Hannah: it's almost like I never went away...! I think the only books that'll disappear because of Kindles et al are large print books as the techno generation become the oldies and take their entire book collections to the grave (or at least to the nursing home of their choice).

Trish Burgess said...

I still can't get used to reading books on a tablet. Just love flicking pages, shoving odd bits of paper in as bookmarks, going back a few pages knowing someone's name was half way down on the left hand page.
I can see how Kindles would be fantastic for people needing bigger print. My dad had an e-reader in his last couple of years because he couldn't turn pages, so it was a boon for him.

I met Catherine Cookson once and my mum played her mother in a film documentary many years ago. Just thought I'd add that in.

Steve said...

Trish: you are so well connected Kevin Bacon must be your brother. ;-)

As for Kindle - get yourself a nice leather gatefold protective cover for it and you have all the benefits of a real book coupled with all the benefits of your entire book collection in your handbag.

Gorilla Bananas said...

You're quite right about Kindle, but I hope you'll still end up reading stories of balls. It would be a fitting way of rounding things off.

Steve said...

Gorilla Bananas: just a pity I can't stand cricket.

Kelloggs Ville said...

Nope! Daughter does kindle, I simply cannot. I have tried Steve, honest I have but it just doesn't do it for me. I need it to be raw, I need it to be sharp edged, I need to feel the sensuous page flick as it trips over my fingers. I need to feel it Steve, feel it. So far the Pince-nez have served me well but I expect to be taping binoculars to my head so I can continue to feel it. (I grew up on the Jane Fonda Workout!)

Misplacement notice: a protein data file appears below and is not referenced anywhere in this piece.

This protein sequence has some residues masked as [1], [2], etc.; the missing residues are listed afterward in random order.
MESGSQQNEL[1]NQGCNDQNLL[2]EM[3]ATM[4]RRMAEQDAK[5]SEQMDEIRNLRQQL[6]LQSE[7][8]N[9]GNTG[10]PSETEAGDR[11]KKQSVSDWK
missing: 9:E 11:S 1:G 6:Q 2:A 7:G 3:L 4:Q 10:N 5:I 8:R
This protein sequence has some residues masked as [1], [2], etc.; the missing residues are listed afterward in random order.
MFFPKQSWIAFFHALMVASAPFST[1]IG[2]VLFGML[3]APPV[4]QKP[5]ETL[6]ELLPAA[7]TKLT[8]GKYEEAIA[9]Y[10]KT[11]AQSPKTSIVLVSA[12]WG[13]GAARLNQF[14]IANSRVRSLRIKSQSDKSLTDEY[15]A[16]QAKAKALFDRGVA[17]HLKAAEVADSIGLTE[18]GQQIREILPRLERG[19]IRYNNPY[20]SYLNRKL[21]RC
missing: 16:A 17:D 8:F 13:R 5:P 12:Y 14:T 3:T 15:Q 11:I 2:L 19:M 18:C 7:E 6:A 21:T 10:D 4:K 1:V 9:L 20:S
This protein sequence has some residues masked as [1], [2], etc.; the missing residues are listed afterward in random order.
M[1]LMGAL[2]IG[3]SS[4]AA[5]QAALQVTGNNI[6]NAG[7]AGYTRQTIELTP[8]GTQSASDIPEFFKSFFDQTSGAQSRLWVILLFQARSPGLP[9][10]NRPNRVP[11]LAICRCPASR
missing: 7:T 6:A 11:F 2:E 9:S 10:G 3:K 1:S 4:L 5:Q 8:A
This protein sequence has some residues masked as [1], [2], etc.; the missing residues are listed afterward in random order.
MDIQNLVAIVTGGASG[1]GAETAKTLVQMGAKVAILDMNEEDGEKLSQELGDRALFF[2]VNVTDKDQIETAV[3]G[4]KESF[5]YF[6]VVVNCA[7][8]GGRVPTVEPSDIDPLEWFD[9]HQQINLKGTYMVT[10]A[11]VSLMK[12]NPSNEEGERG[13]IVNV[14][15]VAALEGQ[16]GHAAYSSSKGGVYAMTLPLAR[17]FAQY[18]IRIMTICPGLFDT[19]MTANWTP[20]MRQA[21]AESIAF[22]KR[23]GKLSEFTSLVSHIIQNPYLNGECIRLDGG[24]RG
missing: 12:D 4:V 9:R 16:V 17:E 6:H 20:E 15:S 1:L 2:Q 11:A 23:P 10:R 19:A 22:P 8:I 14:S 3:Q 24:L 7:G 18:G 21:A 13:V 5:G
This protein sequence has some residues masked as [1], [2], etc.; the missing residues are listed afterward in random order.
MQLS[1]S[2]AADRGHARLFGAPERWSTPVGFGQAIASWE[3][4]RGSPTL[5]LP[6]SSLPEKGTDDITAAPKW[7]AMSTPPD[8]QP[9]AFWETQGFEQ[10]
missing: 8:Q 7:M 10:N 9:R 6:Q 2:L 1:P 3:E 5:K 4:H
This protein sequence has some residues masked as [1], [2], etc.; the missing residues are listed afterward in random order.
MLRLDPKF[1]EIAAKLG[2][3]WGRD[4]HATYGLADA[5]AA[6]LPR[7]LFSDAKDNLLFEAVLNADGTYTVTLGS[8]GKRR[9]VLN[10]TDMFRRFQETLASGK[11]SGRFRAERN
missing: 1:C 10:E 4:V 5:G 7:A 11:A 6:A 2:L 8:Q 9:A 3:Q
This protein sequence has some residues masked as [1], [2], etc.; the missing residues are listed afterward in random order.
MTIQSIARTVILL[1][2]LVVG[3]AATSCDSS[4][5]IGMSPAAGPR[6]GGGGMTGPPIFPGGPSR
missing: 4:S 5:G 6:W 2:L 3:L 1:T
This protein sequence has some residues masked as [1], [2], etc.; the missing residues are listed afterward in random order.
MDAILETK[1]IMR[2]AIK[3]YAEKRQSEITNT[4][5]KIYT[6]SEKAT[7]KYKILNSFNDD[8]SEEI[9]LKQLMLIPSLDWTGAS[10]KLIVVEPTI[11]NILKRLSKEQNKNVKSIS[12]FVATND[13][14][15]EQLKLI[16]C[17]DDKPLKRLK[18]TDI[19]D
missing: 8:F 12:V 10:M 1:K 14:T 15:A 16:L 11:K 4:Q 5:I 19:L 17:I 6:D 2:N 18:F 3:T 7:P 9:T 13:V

John Gray said...

I would liKE a larger IPAD screen
How sad is that!
( I can't quite get the hang of widening the text!)

Steve said...

Kelloggs Ville: wow. That quite turned me on. I need to upload it to my Kindle so I can carry it about my person forever!

John: wouldn't a superhuge widescreen iPad screen defeat the point?

Nana Go-Go said...

I'm with Trish on the 'real books' thing. I've been going to the library since I was at primary school and enrolled my boys as soon as they could turn the pages of their little books by themselves. I had great pleasure in 'signing-up' my Grandaughter when she was about 2 and she absolutely loves going to the library and choosing her books. Although the last time we went, she picked out a book on Coy Carp from the 'Hobbies' section just because she liked the pics of the fish! The point is, we must all do what we can to keep these places open and alive - they're such a great asset to any community. Also, I just happened to hear on the radio (Scotland) today that the sales of digital reading devices have gone down over the past year. That can only be a good sign.

Steve said...

Nana Go-Go: you'll be sorry when you're stuck reading the large print version of Fifty Shades of Grey...!

The bike shed said...

I also like the inbuilt dictionary so I can look words up qickly and in context.

Steve said...

The Bike Shed: I didn't even know it had one of those!

The Sagittarian said...

As soon as I work out how to enlrage the print on your blog post I will read it with Gusto. Rupert's mate.

Löst Jimmy said...

I like Kindle and iBooks but last Spring, I took to going to the local library every fortnight I like that too.

Steve said...

Amanda: Tiddler? Is that you?

Löst Jimmy: I'm sure the world will always be big enough for both.

the fly in the web said...

I bought a Kindle...and the so and so thing doesn't work.....
But, as always, you provide a positive spin on this...I am spared the horrors of Catherine Cookson

Steve said...

The fly in the web: see, even electronic clouds have silver linings.

Steve said...

Livi: only just found your comment - for some reason Blogger had it down as spam!